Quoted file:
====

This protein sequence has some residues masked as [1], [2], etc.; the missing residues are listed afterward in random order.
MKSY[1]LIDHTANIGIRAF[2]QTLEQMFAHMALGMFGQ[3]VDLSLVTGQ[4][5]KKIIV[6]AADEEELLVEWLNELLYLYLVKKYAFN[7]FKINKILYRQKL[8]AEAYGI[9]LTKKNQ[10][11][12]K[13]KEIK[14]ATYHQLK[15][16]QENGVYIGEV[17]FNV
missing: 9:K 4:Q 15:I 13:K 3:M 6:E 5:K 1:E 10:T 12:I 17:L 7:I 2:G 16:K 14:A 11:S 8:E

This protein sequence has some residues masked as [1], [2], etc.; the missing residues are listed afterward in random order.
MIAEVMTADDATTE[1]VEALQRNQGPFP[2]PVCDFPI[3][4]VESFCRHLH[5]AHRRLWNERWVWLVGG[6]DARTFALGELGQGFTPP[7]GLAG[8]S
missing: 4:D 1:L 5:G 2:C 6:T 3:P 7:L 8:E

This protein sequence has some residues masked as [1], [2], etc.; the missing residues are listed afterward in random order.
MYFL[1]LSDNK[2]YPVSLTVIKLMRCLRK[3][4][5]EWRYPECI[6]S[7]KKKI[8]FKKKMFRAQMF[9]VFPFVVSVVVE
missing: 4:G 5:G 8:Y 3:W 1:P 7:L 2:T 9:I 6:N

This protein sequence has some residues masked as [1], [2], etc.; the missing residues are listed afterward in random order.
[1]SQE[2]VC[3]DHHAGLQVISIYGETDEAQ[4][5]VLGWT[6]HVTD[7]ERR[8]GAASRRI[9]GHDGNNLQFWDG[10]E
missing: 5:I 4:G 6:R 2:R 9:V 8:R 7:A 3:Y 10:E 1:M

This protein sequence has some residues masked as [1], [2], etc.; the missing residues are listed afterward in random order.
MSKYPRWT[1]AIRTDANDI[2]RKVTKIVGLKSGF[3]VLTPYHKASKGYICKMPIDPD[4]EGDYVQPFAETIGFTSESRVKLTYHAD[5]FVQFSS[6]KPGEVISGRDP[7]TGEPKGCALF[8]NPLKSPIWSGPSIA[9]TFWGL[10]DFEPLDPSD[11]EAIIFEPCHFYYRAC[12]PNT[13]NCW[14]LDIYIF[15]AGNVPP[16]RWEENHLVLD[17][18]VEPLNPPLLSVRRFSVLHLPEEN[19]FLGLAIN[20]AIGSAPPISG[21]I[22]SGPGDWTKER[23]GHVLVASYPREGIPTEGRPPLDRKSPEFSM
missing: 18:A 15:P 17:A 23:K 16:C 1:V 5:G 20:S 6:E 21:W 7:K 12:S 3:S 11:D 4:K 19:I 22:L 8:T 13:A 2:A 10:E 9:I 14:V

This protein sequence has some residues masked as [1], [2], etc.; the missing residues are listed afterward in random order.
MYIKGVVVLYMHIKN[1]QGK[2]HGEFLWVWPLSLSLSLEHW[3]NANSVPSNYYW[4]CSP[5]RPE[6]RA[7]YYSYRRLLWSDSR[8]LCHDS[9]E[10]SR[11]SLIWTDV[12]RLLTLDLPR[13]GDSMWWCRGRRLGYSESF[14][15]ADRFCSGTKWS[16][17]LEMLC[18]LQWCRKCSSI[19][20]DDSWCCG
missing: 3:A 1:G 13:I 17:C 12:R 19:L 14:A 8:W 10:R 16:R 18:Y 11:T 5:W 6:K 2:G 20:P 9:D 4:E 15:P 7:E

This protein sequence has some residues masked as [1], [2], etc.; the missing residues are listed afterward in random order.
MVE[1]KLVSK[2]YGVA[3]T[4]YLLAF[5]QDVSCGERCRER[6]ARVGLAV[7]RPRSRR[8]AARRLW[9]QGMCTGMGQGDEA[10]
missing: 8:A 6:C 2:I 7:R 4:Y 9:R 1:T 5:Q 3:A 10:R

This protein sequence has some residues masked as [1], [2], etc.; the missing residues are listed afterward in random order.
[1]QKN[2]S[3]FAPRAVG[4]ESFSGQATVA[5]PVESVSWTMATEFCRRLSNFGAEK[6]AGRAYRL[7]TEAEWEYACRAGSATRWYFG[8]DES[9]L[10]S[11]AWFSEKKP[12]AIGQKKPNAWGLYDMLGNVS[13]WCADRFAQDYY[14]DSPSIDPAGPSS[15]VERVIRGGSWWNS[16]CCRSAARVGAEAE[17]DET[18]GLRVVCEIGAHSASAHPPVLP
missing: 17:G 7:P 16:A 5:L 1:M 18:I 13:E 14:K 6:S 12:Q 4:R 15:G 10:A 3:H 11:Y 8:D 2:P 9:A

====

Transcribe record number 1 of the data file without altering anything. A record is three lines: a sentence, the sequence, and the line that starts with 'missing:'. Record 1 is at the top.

This protein sequence has some residues masked as [1], [2], etc.; the missing residues are listed afterward in random order.
MKSY[1]LIDHTANIGIRAF[2]QTLEQMFAHMALGMFGQ[3]VDLSLVTGQ[4][5]KKIIV[6]AADEEELLVEWLNELLYLYLVKKYAFN[7]FKINKILYRQKL[8]AEAYGI[9]LTKKNQ[10][11][12]K[13]KEIK[14]ATYHQLK[15][16]QENGVYIGEV[17]FNV
missing: 9:K 4:Q 15:I 13:K 3:M 6:E 5:K 1:E 10:T 12:I 17:L 7:I 2:G 16:K 14:A 11:S 8:E